Now that I have given you an idea of how deep the scope of this particular game is, I would like some information on how long the design documents usually are for triple-A RPG games. This is actually what I'm going for design-wise. I have read in past articles that design documents can get to be around 700 pages or even more. Judging by what I currently have in my game's design, how much more tweaking should there be?

I have not done much on the actual dialogue scripts yet. Would the complete dialogue script be developed preproduction as part of the design document, or during the game's actual production as an asset? I know Uncharted 2 had quite a bit of dialogue involved with that game despite its linear gameplay. Amy Hennig at Naught Dog said she wrote a script that was around half an inch (roughly 1cm) thick. Seeing how much work went into utilizing this script in the form of motion-capture scenes while voice recording, double-over voice recording, etc. In my game, there isn't much based off of the dialogue script since it is all text for dialogue like older games.

One question regarding audio in preproduction: I do have a little bit of an idea on how I want the music to sound,but who's decision is it for when the music is being written? How should I discuss music in my design document? Right now, I think the director (me) would give the composer a ballpark idea of how the music is supposed to sound, and then the composer would have to fill in the blanks himself. The composer will usually have access to certain cut-scenes to get an idea of what is going on to project the right emotion.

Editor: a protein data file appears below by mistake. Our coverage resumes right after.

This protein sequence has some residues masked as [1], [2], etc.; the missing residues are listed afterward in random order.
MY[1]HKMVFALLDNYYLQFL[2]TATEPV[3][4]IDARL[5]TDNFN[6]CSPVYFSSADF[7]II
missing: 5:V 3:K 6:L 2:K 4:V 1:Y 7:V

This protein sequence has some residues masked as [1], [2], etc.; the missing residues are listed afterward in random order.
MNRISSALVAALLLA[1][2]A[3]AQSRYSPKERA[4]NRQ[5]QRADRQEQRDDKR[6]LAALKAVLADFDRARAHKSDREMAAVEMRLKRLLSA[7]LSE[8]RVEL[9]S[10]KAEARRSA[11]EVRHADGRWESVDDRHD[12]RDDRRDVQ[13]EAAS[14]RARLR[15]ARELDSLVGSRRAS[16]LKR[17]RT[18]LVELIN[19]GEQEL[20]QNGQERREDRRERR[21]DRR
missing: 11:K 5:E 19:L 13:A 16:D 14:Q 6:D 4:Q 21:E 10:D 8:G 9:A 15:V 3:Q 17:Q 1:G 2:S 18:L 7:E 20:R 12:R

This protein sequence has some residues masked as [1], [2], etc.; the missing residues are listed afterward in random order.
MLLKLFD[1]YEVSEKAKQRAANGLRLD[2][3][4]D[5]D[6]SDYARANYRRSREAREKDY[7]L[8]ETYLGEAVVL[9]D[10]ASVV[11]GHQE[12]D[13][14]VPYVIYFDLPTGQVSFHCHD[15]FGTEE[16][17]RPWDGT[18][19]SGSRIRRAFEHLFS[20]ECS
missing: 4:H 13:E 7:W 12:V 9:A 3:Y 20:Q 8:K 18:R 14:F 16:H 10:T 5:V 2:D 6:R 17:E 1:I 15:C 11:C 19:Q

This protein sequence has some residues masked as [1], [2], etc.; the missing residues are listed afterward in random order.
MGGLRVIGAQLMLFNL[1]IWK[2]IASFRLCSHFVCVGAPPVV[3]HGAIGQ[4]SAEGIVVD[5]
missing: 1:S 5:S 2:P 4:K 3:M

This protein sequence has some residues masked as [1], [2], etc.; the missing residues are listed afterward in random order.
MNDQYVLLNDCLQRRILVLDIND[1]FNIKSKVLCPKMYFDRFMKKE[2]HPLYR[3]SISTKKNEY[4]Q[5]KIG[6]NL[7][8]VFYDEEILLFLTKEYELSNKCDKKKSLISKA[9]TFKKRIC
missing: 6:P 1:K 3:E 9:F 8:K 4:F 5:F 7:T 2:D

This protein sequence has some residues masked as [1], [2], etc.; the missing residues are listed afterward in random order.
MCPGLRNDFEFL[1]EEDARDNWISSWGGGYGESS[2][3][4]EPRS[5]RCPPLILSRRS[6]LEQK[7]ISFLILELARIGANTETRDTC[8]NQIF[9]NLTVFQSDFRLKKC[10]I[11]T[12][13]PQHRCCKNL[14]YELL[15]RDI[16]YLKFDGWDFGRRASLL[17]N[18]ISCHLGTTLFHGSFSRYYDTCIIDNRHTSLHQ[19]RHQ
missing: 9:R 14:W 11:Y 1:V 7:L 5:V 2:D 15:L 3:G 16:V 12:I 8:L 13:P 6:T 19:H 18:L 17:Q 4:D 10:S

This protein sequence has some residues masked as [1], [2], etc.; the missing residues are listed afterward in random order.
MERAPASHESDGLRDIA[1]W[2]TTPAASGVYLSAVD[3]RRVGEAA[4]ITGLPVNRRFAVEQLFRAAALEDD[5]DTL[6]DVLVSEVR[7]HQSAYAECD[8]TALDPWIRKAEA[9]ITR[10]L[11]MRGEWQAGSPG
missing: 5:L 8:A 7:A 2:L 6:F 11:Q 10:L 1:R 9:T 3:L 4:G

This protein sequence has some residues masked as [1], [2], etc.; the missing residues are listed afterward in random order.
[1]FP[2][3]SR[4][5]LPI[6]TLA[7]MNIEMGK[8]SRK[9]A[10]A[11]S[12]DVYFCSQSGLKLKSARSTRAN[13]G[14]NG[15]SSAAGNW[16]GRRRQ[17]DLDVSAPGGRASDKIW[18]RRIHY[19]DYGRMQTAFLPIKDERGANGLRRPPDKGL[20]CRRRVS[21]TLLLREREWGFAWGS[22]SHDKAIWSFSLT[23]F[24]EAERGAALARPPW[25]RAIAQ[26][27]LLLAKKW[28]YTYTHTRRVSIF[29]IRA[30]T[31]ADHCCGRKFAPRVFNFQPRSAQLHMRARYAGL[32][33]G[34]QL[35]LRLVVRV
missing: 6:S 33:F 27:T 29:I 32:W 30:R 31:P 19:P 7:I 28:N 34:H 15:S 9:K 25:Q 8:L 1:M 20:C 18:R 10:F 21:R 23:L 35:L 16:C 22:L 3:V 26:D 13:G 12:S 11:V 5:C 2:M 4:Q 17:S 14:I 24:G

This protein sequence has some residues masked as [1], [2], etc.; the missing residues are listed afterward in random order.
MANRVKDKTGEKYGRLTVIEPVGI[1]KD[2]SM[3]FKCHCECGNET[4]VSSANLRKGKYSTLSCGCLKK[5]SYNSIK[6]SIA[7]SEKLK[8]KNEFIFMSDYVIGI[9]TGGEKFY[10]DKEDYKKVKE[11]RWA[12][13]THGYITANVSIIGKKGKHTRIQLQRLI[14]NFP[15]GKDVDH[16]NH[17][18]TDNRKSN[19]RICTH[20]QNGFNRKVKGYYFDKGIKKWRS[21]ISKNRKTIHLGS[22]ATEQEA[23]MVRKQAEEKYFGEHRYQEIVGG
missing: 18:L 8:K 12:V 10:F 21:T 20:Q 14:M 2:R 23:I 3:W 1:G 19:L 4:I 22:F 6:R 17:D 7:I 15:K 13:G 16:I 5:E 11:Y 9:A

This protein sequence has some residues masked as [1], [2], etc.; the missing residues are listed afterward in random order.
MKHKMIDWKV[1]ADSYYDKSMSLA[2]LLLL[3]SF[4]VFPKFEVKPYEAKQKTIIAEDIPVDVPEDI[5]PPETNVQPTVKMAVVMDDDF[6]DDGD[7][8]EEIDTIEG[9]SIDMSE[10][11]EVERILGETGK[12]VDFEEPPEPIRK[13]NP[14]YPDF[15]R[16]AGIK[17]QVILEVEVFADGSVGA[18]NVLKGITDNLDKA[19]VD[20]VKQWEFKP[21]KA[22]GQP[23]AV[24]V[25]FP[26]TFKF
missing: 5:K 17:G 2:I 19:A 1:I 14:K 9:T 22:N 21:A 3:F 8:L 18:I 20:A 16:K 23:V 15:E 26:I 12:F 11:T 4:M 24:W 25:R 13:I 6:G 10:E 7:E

Share this post


Link to post
Share on other sites
Advertisement
Quote:
Original post by Vincent_M
1. I would like some information on how long the design documents usually are for triple-A RPG games. ... how much more tweaking should there be?
2. Would the complete dialogue script be developed preproduction as part of the design document, or during the game's actual production as an asset?
3. I know Uncharted 2 had quite a bit of dialogue involved with that game despite its linear gameplay.
4. I do have a little bit of an idea on how I want the music to sound,but who's decision is it for when the music is being written?
5. How should I discuss music in my design document? Right now, I think the director (me) would give the composer a ballpark idea of how the music is supposed to sound,